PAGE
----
The President, the Gang of 8, and Immigration Reform

Feb 05, 2013

By Helly Lee and Lavanya Mohan

Last week, the President and the Senate’s bi-partisan Gang of 8 each introduced broad outlines of proposals to reform our broken immigration system. This is tremendous progress as immigration has remained a contentious issue in Congress and decision makers have steered away from addressing the issue for many years. However, since the November 2012 elections, immigration reform has since taken center stage among priority issues for the Administration and Congress. 

While there is great optimism over these proposals, many questions remain; including how long undocumented immigrants must wait and how many hurdles they may have to overcome before getting their “green cards.” Both, the Senate and House are likely to introduce legislation in the coming months, detailing the specifics of reform. CLASP will play close attention as these details are hashed out.

Immigration reform has the potential to support economic growth and improve job quality. While immigrants have long been a vital part of the U.S. economy, those without documentation live and work in the shadows, surviving on low wages in jobs with few protections for their safety and well-being. For example, recent research in the domestic worker sector revealed that 85% of undocumented immigrants who encounter problems with their working conditions in the previous 12 months did not complain because they feared their immigration status would be used against them. In addition, the same report showed that domestic workers, who are disproportionately immigrant women, experience acute financial hardships because of low wages, many indicating that their most basic needs go unmet. 

Immigration reform will also affect millions of U.S. citizen children growing up in mixed status households where one or more family members are undocumented. According to the Migration Policy Institute, 95% of children under age 6 in immigrant families are U.S.-born citizen children. Through immigration reform, the ability of immigrant parents to naturalize will ensure that families are not separated through deportation and that parents have access to work opportunities that can better support their families.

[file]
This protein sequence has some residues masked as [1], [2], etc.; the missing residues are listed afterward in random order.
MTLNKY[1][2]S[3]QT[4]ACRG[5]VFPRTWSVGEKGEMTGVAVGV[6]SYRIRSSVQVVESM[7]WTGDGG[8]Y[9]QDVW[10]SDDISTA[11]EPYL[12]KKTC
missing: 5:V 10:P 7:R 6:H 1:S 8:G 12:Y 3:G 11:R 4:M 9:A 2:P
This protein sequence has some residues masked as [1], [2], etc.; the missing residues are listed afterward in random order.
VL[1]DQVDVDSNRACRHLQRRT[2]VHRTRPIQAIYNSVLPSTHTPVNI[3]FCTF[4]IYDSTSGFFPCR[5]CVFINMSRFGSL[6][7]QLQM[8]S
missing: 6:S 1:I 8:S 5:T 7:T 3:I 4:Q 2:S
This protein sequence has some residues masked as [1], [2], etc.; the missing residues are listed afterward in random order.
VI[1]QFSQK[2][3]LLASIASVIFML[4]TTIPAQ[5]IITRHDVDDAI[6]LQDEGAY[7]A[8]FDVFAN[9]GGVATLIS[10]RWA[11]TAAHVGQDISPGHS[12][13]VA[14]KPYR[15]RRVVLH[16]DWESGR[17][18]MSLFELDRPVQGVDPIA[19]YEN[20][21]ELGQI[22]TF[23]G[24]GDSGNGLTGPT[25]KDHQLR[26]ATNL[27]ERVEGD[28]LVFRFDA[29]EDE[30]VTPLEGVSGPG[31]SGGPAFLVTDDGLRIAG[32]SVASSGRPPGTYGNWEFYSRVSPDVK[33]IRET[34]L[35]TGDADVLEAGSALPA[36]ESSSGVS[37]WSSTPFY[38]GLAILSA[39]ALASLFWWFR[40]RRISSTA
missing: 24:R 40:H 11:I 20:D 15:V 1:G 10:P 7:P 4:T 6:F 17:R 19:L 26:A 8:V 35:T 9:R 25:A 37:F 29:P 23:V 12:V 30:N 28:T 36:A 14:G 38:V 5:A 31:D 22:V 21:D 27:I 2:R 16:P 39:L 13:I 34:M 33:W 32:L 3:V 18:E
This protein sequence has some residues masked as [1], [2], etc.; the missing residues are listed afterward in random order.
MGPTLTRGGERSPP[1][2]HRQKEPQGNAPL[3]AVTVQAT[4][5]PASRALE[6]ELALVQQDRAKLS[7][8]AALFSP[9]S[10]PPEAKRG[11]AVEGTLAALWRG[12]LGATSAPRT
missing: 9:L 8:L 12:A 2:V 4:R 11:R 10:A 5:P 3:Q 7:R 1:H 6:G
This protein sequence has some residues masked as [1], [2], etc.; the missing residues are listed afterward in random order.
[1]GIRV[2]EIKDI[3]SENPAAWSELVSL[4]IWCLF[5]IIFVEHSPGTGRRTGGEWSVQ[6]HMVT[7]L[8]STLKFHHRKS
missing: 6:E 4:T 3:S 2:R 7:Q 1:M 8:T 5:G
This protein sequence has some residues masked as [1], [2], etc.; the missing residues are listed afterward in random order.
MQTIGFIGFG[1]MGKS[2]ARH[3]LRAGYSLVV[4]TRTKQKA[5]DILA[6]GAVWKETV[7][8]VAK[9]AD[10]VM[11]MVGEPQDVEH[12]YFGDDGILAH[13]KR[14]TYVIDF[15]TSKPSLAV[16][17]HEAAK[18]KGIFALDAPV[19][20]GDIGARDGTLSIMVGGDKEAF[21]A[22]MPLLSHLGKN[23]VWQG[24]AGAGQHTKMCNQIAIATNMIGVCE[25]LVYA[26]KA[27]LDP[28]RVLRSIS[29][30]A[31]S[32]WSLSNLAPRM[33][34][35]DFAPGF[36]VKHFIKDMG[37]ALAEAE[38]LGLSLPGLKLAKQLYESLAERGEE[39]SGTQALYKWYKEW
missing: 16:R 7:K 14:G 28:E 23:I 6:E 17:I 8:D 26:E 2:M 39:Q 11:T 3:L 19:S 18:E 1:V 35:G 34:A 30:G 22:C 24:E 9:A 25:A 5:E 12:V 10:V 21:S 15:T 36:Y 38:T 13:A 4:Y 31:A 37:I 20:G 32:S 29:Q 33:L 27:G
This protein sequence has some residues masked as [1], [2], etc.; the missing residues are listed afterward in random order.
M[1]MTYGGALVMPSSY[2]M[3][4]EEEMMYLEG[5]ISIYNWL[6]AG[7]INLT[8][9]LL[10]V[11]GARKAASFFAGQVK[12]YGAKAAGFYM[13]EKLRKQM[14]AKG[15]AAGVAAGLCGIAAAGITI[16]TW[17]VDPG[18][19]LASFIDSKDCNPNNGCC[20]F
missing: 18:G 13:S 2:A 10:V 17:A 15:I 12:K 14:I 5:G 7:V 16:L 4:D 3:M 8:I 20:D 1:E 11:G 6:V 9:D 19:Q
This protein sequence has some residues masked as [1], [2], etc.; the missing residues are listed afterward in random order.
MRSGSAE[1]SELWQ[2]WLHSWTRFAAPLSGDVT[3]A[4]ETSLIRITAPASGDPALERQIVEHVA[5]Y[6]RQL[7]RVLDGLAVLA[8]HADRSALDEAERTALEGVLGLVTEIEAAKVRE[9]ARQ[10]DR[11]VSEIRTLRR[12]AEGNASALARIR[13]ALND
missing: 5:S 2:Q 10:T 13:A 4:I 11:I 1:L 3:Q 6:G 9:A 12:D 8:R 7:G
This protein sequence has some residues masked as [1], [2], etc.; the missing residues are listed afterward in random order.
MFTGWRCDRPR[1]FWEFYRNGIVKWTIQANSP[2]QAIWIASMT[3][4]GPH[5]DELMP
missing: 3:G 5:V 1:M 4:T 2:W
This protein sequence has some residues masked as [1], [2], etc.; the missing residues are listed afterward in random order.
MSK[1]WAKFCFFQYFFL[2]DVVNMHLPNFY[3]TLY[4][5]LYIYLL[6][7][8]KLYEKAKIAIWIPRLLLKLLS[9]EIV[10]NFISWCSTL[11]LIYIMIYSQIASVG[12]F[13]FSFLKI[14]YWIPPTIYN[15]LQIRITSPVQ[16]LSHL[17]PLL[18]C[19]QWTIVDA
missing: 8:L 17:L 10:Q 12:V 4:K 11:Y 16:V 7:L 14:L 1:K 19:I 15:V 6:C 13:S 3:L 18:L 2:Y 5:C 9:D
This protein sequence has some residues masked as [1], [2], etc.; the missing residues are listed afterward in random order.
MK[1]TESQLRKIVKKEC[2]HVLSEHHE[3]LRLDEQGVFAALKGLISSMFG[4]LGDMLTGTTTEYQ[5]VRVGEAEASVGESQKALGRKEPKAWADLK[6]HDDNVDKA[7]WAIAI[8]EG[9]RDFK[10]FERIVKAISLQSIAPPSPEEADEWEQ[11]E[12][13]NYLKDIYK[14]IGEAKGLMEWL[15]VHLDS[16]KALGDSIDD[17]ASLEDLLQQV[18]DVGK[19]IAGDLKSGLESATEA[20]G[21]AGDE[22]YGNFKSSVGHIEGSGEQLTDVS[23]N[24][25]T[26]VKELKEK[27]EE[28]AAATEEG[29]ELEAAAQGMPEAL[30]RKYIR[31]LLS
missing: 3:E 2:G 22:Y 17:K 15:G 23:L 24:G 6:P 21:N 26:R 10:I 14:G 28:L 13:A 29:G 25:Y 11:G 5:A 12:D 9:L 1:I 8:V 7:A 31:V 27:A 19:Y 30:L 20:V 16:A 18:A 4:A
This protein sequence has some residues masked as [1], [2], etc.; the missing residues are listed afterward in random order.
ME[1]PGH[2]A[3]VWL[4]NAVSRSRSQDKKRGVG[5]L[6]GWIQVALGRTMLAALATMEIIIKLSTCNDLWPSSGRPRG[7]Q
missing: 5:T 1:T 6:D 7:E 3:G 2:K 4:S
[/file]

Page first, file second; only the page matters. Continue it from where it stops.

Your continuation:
Immigration reform should not only be about visas, but should also include the programs and services that enable immigrants to integrate fully into society, succeed in the workforce, and share in the labor and economic protections that we have agreed upon. The Federal government should pay its fair share of these costs, and not leave them solely to the states and cities where immigrants reside.  As immigration reform moves from concept to legislation, CLASP will remain vigilant about the impact proposed policies will have on low income families and communities. CLASP supports efforts that ensure the protection of workers, the ability of families and individuals to access services and benefits they are eligible for, and opportunities for immigrants to integrate fully into the workforce and society.

 

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